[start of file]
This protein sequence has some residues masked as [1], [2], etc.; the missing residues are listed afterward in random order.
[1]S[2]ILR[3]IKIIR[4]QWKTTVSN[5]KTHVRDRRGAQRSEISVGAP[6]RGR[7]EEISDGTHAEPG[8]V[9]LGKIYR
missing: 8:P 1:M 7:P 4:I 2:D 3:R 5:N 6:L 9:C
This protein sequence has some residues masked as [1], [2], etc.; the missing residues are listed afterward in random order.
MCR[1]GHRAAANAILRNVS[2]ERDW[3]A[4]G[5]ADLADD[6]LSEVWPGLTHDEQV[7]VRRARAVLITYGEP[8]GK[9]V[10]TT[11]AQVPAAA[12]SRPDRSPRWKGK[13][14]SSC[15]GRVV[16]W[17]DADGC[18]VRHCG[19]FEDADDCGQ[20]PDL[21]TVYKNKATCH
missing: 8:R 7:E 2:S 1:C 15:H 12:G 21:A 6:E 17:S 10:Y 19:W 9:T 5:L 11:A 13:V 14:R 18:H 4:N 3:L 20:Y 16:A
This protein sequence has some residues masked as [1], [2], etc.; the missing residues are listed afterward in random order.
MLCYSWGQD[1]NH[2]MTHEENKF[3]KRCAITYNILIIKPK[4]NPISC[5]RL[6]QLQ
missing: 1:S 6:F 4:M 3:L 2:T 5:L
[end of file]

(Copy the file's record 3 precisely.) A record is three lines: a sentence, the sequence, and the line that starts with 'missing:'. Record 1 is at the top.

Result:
This protein sequence has some residues masked as [1], [2], etc.; the missing residues are listed afterward in random order.
MLCYSWGQD[1]NH[2]MTHEENKF[3]KRCAITYNILIIKPK[4]NPISC[5]RL[6]QLQ
missing: 1:S 6:F 4:M 3:L 2:T 5:L